by Gina, Steppes of Faith

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“Therefore, the Lord Himself will give you a sign: Behold, a virgin shall conceive and bear a Son, and shall call His name Immanuel.” Isaiah 7:14

About 700 years before the birth of the Messiah, the prophet Isaiah spoke to King Ahaz of Judea about the Lord coming. It was meant to be a message of reassurance that God would save Jerusalem from its enemies. Isaiah told Ahaz to choose whichever sign of proof he wanted, but Ahaz wouldn’t choose one. So, God chose for him. He chose the sign He had planned long ago ̶ His son, Jesus. Isaiah told Ahaz that “a virgin shall conceive and bear a Son, and shall call His name Immanuel.”

This prophecy about the birth of Jesus is recounted in Matthew 1:23 which says, “So all this was done that it might be fulfilled that which was spoken by the Lord through the prophet, saying: ‘Behold, the virgin shall be with child, and bear a Son, and they shall call His name Immanuel,’ which is translated, ‘God with us.’”

You might have noticed that when you back up to Matthew 1:21, you find an angel speaking to Joseph in a dream telling him to go ahead and marry Mary because the baby inside her was from the Holy Spirit. The angel also tells him what to name the baby.

“And she will bring forth a Son, and you shall call His name Jesus, for He will save His people from their sins.”

As you might expect, many people have thought that maybe Mary and Joseph didn’t quite get their new baby’s name right. Wasn’t He supposed to be called Immanuel? Why did God tell Isaiah the Messiah’s name would be Immanuel, but the angel told Joseph it would be Jesus?

The answer lies in the difference between His name and His nature.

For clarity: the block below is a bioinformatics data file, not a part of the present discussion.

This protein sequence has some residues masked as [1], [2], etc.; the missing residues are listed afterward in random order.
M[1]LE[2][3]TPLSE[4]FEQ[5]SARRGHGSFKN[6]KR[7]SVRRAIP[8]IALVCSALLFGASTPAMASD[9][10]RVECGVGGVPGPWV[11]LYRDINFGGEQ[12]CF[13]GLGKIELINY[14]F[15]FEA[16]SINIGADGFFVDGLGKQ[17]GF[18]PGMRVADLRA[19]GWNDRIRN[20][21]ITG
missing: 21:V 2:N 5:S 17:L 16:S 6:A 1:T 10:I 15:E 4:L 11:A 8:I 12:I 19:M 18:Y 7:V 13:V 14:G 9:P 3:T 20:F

What’s in A Name?

You probably know lots of people. Some of them might be named Richard, Susan, Thomas, or Deborah. You might call them by those names or you might call them by Rich or Rick, Susie, Tom or Tommy, or Debbie or Deb. Maybe your kids call their friends “bestie” or “bro” or “dude.” They have what we call nicknames.

How about your spouse or the one you’re dating? Do you sometimes call them “honey,” “sweetie,” or “babe?” Those are terms of endearment, another kind of nickname. It’s the same with Jesus.

A few chapters after Isaiah was talking with Ahaz (9:6), Isaiah went on to describe the Lord as “Wonderful, Counselor, Mighty God, Everlasting Father, Prince of Peace.” Was Isaiah telling us that the Son of God’s actual given name is “Wonderful” or “Everlasting Father?” No. Isaiah is telling us certain terms of endearment for the Lord. These names describe His nature, His attributes. They describe His power and glory.

American theologian of the 1800s, Albert Barnes, once commented on what Isaiah was trying to say.

“His [the Messiah’s — EL] attributes shall be such as to make all these applications appropriate descriptions of his power and work. To be called, and to be, in the Hebrew, often mean the same thing…. Such a use of a verb is not uncommon in Isaiah. ‘One calls him,’ is, according to the usage in Isaiah, as ranch as to say [the equivalent of saying — EL], he will justly bear this name; or simply, he will be (1997).”

What Barnes is saying is that it was common language in Isaiah’s time to use the same verb to mean both “to be called” and “to be.” So, Immanuel is what the Messiah is supposed “to be called” or what He is. It’s like a nickname, one that describes His nature.

In the New Testament, Luke describes the Lord as “Son of God” and “Son of the Most High.” Others called Him Master and Teacher. Many even call Him the Christ thinking it’s Jesus’s last name (which it isn’t). Christ means “chosen one” or “anointed one.”

Yes, He is the Son of God and He is certainly the Anointed One, but none of these is His actual name. His real name is Jesus, and everything else, including Immanuel, describes His nature or character.

Jesus is Immanuel

Jesus took on human flesh and came to dwell among us (John 1:1,14), but He was always Immanuel. God was and is always with us. By stepping out of heaven and into a sinful world, Jesus proved God’s character, that He is with us everywhere we are, and He walks with us through every circumstance to bring us His righteousness (2 Corinthians 5:21). He loves us with such an everlasting love that He would, in every sense, move heaven and earth to save us from eternal death and punishment.

Jesus is His name, but His character, His essence, is Immanuel. He is forever with us.

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